Friday, 10 May 1996

By Claire Smith

Campaign Trail into Cyberspace

A new front opened up last week in the internet battle between green campaigners and McDonald's, the American fast food giant. Using the latest web browsing system, Netscape two, the campaigners have hijacked McDonald's own home page. It is now possible to scan through McDonald's corporate internet site while simultaneously viewing the counter-arguments of the environmentalists.

On the McDonald's side of the screen there are happy images of laughing children enjoying a family outing to a burger bar. Ronald McDonald shows you round all the food, gifts and services available from the hamburger giant. In between the pages, random quotes and anecdotes appear, casting McDonald's products as a quintessential part of the American way of life.

Scroll down the environmentalists' side of the story and you can click onto deforestation, the creation of non-biodegradable waste, and the pay and conditions of McDonald's staff. You can read nutritionists arguments against fast food and study a deconstruction of McDonald's website promotion.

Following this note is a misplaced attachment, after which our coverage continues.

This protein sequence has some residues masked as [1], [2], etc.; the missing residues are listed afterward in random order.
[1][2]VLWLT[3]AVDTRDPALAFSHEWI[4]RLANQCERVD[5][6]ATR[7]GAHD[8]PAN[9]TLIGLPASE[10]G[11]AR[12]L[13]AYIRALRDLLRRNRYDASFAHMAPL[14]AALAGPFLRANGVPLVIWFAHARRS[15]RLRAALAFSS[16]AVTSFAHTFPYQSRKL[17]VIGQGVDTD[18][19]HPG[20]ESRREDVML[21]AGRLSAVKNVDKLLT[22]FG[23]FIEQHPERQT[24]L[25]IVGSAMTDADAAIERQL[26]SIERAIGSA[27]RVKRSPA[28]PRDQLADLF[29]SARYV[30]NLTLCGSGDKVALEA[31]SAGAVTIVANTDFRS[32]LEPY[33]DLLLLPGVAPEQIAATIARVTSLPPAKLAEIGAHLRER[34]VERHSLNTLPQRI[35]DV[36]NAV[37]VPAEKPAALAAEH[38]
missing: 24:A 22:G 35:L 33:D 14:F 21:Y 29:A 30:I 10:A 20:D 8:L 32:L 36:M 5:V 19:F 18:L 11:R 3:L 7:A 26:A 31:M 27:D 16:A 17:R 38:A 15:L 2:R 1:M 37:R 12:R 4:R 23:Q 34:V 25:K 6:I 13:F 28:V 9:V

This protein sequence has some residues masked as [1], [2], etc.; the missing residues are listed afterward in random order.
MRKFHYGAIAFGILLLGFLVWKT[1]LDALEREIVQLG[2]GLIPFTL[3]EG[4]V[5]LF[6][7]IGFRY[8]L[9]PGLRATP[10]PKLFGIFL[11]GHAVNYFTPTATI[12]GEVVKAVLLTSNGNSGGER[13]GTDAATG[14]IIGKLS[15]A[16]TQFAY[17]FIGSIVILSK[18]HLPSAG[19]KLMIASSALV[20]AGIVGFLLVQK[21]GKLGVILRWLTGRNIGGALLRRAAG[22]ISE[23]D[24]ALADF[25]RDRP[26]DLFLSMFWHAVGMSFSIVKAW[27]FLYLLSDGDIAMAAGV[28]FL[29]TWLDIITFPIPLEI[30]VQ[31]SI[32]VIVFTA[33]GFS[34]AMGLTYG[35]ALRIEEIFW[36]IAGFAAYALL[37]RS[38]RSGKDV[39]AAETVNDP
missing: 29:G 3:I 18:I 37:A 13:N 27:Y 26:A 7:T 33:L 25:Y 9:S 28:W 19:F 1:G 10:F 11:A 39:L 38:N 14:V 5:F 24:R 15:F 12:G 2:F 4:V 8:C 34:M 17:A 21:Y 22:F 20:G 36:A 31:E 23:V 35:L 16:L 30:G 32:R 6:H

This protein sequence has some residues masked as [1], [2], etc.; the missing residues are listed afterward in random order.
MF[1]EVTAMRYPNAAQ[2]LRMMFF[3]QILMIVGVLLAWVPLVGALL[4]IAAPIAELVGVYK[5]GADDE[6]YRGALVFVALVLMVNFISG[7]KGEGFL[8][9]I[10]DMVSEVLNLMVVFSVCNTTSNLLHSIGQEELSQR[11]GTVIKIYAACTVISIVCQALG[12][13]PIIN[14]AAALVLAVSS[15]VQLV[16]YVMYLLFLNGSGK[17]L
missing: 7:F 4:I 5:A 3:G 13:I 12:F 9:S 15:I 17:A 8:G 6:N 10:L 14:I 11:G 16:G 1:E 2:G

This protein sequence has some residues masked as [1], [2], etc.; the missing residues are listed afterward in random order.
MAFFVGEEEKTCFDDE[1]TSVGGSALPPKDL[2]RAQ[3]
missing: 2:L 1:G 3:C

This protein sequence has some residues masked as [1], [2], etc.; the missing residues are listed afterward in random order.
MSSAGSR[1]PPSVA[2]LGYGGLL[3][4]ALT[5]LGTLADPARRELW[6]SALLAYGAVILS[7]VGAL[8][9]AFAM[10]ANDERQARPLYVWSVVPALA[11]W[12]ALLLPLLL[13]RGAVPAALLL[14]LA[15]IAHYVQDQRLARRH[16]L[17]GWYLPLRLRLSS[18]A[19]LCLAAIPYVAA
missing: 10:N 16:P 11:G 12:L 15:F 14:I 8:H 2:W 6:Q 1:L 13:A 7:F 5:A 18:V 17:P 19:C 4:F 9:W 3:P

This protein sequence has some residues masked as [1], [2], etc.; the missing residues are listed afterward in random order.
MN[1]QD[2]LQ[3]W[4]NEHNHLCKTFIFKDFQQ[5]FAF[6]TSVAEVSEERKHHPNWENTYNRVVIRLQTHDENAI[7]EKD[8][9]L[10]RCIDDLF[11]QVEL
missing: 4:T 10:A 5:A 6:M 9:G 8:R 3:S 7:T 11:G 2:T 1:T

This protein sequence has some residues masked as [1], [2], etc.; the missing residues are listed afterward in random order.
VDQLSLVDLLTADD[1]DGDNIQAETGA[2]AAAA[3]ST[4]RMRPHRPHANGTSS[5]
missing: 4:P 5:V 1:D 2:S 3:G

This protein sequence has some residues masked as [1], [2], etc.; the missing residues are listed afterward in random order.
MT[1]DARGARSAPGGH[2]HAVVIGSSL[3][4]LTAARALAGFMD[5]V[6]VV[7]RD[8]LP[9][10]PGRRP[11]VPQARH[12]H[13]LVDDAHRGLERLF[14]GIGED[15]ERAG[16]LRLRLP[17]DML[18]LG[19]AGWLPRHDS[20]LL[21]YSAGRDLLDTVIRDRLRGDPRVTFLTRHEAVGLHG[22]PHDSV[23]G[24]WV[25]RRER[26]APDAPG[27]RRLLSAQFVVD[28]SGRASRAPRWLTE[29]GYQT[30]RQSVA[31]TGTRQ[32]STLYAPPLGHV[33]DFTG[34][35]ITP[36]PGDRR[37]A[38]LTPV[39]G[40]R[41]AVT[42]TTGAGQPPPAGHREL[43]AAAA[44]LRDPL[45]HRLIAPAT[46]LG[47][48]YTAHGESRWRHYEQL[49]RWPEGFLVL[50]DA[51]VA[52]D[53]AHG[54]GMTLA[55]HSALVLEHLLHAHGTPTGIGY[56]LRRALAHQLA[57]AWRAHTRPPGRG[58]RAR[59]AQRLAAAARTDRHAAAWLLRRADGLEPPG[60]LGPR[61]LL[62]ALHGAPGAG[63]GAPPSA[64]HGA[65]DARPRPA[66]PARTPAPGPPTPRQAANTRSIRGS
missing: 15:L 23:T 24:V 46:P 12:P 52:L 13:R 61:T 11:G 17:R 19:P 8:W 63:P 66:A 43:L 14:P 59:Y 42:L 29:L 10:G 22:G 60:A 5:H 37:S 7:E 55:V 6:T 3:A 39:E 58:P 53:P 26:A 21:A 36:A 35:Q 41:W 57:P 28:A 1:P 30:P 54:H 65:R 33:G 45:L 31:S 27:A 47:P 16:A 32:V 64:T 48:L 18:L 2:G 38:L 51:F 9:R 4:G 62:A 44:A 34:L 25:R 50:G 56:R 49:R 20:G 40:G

The new Guided Tour and the Debating Room, a global discussion group, are the latest features of McSpotlight, the website set up in support of the McLibel Two, members of the London branch of Greenpeace currently embroiled in a long and expensive defamation suit brought by McDonald's.

Launched in February this year, McSpotlight has become the biggest grass-roots campaign on the net. It contains around 18,000 documents compiled by hundreds of campaigners around the world. In it's first month it was accessed one million times. McDonald's, which takes it's corporate image extremely seriously, hit the site 1,800 times in the first week. Ironically, millions have now seen the allegedly defamatory leaflet for which McDonald's took Helen Steel and Dave Morris to court.

Due to interest in the web site, the leaflet produced by a small group of environmental activists has been written about in newspapers around the world and made it to the front page of USA Today.

So far the McDonald's line has been that there is nothing it can do to stop the producers of the web site. The main server is based in the Netherlands, which has less restrictive libel laws than Britain.

However if the "McLibel" trial, which is due to end in November, goes in McDonald's favour, legal experts predict the multinational may try to take action. The way the Guided Tour "captures" trademark images, using an unauthorised link, could provide a test case over access to commercial copyrighted material. Already there have been in the United States test cases in which access providers have been forced to take action against people who put out defamatory information. A defamation bill currently before Parliament could make operators such as Compuserve responsible for libel. In theory the access provider could be made the equivalent of the publisher of a newspaper in terms of responsibility in that regard.

McSpotlight address:

Guided Tour:

Debating Room: